RICHMOND, Va. – Smithfield Foods Inc., the world's largest pork producer, said Thursday it plans to end the practice of keeping pregnant hogs at the company's farms in small metal crates.
The Smithfield, Va.-based company, which has been criticized for continuing to breed sows in gestation crates that severely restrict the animals' movement, said it will phase out the use of gestation crates at its facilities by 2017. By the end of this year, the company said that 30 percent of the sows at its farms will be in group housing rather than the crates.
"(Our customers) want us to do that, and we've heard them loud and clear," CEO Larry Pope said in a conference call with investors regarding its second-quarter financial results. "This company is going to do what's in the best interest of the business and the best interest of our customers."
The company previously had been in the process of converting a number of its sow farms from individual gestation stalls to group housing for pregnant sows by 2017, but Pope said it "took a two-year holiday" from that conversion in order to deal with the economic downturn the last few years.
Smithfield's livestock subsidiary produces about 17 million market hogs each year at about 460 hog farms in the U.S., but it is unclear how many of those are breeding farms. It also partners with about 2,135 independent farmers and contract growers in the U.S. to raise hogs.
In the practice that Smithfield is phasing out, female pigs are kept in gestation crates where they stay during their four-month pregnancies. Afterward, they are moved for about three weeks to a crate large enough to nurse their piglets before being artificially inseminated and placed back into the crates.
Smithfield Foods' announcement comes a month after The Humane Society of the United States filed a complaint with the U.S. Securities and Exchange Commission saying the company was misleading consumers by suggesting it does not abuse pigs. The animal-rights group says the gestation crates and other abuses continue at Smithfield facilities, violating federal securities laws that prohibit companies from making false or misleading statements.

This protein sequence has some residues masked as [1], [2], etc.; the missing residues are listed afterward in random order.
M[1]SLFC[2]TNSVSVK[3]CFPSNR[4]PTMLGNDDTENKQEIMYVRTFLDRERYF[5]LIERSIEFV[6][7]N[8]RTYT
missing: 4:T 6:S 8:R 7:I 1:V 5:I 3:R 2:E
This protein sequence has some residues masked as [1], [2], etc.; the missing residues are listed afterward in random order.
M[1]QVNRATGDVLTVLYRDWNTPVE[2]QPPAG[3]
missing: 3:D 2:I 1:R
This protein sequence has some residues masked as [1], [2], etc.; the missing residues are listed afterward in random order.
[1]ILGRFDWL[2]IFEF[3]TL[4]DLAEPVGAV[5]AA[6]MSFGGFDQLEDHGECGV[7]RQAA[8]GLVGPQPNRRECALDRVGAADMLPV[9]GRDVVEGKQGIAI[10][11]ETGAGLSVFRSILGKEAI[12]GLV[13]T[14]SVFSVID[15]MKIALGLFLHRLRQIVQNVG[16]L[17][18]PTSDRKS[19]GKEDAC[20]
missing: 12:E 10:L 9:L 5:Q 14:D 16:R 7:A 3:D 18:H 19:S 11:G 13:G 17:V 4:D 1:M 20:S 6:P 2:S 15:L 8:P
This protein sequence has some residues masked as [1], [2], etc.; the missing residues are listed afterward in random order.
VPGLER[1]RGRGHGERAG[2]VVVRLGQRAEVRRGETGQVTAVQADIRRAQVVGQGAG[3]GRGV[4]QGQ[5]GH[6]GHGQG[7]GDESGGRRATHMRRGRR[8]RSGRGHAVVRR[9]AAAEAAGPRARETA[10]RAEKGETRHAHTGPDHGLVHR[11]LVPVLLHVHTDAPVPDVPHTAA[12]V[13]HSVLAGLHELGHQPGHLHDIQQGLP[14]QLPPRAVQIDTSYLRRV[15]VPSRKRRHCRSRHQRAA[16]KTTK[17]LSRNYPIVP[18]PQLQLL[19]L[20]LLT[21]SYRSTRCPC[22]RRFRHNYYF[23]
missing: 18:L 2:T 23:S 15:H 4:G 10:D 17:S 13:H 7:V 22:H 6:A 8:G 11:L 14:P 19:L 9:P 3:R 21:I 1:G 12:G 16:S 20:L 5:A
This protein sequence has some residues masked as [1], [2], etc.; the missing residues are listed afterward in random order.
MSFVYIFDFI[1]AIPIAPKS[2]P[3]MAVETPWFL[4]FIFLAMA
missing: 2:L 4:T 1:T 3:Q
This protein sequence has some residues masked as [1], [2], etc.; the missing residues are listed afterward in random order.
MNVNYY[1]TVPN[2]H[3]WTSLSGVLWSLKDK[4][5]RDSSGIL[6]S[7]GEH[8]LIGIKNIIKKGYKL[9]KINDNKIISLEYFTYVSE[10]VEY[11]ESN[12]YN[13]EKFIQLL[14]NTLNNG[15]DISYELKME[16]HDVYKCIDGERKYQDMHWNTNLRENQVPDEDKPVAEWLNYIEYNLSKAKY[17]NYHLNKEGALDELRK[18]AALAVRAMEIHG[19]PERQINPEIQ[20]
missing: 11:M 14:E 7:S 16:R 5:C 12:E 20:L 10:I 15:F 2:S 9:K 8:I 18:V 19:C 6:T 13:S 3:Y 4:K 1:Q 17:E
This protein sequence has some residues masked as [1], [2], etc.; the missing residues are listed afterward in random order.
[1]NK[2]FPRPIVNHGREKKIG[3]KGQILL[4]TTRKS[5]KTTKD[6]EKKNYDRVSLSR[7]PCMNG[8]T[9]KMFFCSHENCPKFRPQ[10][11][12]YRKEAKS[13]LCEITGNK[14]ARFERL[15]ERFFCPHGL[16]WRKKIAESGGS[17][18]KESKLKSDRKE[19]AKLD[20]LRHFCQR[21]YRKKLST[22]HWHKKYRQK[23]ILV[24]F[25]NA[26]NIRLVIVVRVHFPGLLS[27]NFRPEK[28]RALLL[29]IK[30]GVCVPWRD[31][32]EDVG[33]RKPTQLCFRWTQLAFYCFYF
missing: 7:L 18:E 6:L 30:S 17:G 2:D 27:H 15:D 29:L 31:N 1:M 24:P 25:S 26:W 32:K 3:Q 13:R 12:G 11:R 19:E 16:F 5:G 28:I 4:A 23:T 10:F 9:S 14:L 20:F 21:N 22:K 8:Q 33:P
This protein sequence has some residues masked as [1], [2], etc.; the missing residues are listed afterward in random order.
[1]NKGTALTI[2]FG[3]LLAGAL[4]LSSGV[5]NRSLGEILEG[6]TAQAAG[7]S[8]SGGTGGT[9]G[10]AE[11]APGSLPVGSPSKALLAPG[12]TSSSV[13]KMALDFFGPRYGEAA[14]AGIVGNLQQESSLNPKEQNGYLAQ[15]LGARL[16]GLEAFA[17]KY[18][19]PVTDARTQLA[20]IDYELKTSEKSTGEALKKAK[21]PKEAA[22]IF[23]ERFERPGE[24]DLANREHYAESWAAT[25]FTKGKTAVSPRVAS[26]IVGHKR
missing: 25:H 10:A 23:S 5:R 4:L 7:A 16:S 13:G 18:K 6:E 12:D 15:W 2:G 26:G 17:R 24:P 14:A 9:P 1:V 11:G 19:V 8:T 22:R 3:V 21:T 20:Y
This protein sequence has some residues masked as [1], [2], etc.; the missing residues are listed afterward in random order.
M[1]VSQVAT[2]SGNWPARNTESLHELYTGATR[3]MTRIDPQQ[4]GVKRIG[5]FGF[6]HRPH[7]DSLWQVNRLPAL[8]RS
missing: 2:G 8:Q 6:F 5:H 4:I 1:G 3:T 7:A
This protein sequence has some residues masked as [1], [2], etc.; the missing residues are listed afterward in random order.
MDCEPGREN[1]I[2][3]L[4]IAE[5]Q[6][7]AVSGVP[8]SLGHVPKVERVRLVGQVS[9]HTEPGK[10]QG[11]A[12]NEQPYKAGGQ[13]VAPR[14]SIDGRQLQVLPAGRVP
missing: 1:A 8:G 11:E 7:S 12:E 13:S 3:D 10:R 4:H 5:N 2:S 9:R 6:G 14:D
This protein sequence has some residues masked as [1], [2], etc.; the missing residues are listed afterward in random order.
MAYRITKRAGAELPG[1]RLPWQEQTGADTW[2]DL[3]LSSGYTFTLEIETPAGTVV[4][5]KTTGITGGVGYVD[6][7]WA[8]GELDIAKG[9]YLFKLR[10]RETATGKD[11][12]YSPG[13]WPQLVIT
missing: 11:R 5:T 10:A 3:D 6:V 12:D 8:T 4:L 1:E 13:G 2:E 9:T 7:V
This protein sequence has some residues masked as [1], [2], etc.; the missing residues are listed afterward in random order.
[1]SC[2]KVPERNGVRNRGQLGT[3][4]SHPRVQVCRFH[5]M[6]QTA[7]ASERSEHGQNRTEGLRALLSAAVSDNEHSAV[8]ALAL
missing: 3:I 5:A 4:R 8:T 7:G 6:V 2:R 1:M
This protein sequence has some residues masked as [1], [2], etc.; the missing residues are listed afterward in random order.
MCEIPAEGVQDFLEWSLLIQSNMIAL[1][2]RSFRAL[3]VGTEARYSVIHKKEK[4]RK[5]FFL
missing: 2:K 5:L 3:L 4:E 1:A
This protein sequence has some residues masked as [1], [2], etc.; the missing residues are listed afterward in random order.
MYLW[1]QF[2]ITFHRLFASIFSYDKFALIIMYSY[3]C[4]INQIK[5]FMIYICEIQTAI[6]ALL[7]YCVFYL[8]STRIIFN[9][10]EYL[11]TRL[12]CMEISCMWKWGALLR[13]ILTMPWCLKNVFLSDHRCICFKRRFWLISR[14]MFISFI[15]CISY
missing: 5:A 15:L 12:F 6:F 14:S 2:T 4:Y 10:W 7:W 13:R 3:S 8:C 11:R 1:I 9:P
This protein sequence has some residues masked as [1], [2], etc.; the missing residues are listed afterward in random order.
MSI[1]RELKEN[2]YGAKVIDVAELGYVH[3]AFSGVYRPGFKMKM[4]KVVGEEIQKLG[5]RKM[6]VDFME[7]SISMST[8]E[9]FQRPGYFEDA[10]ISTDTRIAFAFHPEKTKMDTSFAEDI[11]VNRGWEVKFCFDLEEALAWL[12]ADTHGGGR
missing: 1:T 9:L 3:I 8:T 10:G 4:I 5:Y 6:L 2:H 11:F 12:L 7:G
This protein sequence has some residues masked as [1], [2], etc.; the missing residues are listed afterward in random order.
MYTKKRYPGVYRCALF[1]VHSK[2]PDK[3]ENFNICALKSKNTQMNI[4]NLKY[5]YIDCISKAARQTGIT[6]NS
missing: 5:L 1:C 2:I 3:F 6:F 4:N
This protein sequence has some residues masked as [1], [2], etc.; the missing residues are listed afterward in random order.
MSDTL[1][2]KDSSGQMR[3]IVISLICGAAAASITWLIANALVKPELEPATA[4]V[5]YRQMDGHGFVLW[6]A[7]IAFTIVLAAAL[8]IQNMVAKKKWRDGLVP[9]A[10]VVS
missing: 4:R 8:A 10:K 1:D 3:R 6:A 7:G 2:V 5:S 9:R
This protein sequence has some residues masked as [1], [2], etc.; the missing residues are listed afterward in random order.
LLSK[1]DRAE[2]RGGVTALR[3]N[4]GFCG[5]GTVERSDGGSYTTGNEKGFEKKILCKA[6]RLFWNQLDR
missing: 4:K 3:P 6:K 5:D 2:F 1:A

On the heels of animal abuse allegations at one of its hog farms, Smithfield released a new series of online videos that provide an in-depth look at pork production at the company's Murphy-Brown livestock production subsidiary, based in North Carolina. The Humane Society had said the rosy picture painted in the video series contrasts sharply with the results of its own undercover investigation of a Smithfield facility in Virginia.
A year ago, the organization released photos and video showing about 1,000 large female pigs crammed into gestation crates. The investigation also uncovered other alleged abuses, including a pig being shot with a stun gun and tossed into a trash bin while still alive and prematurely born piglets falling through gestation crate grates and dying in manure pits.
"Smithfield's recommitment is an important and welcome move. With the company back on track with its phase-out, I think we're getting closer to a day when the cruel confinement of pigs in gestation crates will be a bygone era for the entire pig industry," Paul Shapiro, the organization's senior director of farm animal protection.
Shapiro added that the company's move is an important step but other there are still other issues with the treatment of the animals. He also encouraged Smithfield's competitors like Tyson Foods Inc. and Hormel Foods Corp. to "stop lagging behind" and adopt a similar policy.
Michael Felberbaum can be reached at http://www.twitter.com/MLFelberbaum.